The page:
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My dad gave me this book and my husband left it on a plane by accident.

A group of space colonists have adapted and evolved to fit into the planet where they live. The planet is largely trees. The people have developed prehensile toes and live in a tree with poison thorns. When the people spit in a flower of the tree, the tree retracts or folds the thorns in or something, so they can get to their home in the inner part of the tree.

People have developed psychic links to one type of native animal - kind of like a bear but the animal has six legs (I think).

Does anyone remember this book? It was around 40 years ago that I first read it. My copy was very old and tatty.

1 Answer 1

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This is almost without a doubt Midworld by Alan Dean Foster. The native animal is a "furcot;" the cover shows it has six legs:

cover of "Midworld" showing Born and his furcot

The story is about the arrival of an (illegal) expedition from the Humanx Commonwealth on Midworld and their attempts to exploit it without understanding or properly treating the forest.

Born (the protagonist), Losting (another member of his people) and their furcots lead a pair of explorers stranded away from their station back, but ultimately they decide they must get rid of the intrusion.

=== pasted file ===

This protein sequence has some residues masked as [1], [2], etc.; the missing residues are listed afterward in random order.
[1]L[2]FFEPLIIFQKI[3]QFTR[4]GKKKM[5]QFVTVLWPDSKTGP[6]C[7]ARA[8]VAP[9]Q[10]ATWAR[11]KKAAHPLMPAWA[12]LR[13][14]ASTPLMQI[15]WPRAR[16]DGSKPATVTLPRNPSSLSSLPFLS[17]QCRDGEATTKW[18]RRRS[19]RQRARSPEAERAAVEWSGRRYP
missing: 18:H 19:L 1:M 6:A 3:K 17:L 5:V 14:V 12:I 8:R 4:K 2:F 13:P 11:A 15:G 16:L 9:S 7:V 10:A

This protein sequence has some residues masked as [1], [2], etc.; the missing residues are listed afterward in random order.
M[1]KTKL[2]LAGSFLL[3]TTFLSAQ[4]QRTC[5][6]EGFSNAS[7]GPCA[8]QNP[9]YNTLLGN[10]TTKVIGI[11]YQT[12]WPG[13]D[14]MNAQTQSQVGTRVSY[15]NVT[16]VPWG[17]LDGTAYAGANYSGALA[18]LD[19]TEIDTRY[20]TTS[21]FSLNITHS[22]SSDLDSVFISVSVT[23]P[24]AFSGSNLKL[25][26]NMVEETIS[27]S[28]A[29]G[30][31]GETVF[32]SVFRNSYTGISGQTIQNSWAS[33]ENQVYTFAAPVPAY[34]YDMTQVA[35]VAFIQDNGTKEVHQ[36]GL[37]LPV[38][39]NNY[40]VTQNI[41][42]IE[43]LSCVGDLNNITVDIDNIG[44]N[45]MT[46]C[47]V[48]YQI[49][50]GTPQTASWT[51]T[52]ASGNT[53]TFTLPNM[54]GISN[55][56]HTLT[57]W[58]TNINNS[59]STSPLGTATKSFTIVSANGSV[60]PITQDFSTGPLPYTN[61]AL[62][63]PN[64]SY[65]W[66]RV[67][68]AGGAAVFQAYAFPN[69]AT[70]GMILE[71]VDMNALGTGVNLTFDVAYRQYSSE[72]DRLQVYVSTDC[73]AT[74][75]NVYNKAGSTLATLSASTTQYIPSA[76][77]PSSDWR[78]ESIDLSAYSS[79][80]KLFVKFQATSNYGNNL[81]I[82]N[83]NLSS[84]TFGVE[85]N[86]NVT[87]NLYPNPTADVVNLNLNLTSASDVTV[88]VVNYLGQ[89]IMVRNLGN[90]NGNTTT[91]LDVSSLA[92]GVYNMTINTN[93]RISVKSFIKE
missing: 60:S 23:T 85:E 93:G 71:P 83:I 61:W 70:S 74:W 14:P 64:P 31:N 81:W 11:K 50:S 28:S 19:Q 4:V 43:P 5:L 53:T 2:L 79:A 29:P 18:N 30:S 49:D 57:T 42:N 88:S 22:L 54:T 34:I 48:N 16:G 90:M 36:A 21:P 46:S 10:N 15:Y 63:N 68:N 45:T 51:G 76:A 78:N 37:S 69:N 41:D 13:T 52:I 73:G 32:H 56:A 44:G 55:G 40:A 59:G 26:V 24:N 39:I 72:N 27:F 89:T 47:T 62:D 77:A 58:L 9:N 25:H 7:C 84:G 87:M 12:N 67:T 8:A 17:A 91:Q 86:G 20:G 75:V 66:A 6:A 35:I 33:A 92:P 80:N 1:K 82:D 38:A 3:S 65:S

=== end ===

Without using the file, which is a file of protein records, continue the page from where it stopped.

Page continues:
The Home-tree recognizes the people who live there by their saliva:

The vines-of-own were lined with flowers of bright pink, with pollen pods which sat globelike within them. These pods were akin to the yellow tank seeds that made the snufflers such deadly weapons, but far more sensitive. A single touch on the sensitive pink surface would cause the paper-thin skin to rupture, sending a cloud of dust into the air that would kill any animal inhaling it, whether through nostril, pore, or other air exchanger. The vines entangled and crossed the tree in the middle of the Third Level—the village level—forming a protective net of deadly ropes around it.

Born approached the nearest, leaned over and spat directly into the center of one of the blossoms, avoiding the pod. The blossom quivered, but the pod did not burst. The pink petals closed in on themselves. A pause, then the vines began to curl and tighten like climbing vines hunting for a better purchase. As they retracted, a clear path was formed through which Born and Ruumahum strode easily. Even as Ruumahum was through, the outermost vines were already relaxing once again, expanding, coming together and shutting off the pathway. The bloom into which Born had spat opened its petals once more to drink the faint evening light.

A casual observer would note that Born's saliva had disappeared. A chemist would be able to tell that it had been absorbed. A brilliant scientist might be able to discover that it had been more than absorbed—it had been analyzed and identified. Born knew only that carefully spitting into the bloom seemed to tell the Home-tree who he was.

The furcots have six legs:

Ruumahum stood looking down at him from the main bole of the cubble. The furcot moved closer, all six of his thick legs gripping the wood. The ursine face peered at him, the three dark eyes set in a curve over the muzzle staring down mournfully. Great claws scratched at the branch.

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  • 2
    The spitting part is on the first page of chapter 3. Commented Jun 24, 2023 at 3:55
  • 4
    The "very old" makes me shudder, it was published in 1975, I turned 18 that year!.....where did my life go?
    – Danny Mc G
    Commented Jun 24, 2023 at 5:03
  • 1
    @DannyMcG agreed, I got my copy from the SFBC the year it came out. Commented Jun 24, 2023 at 11:31

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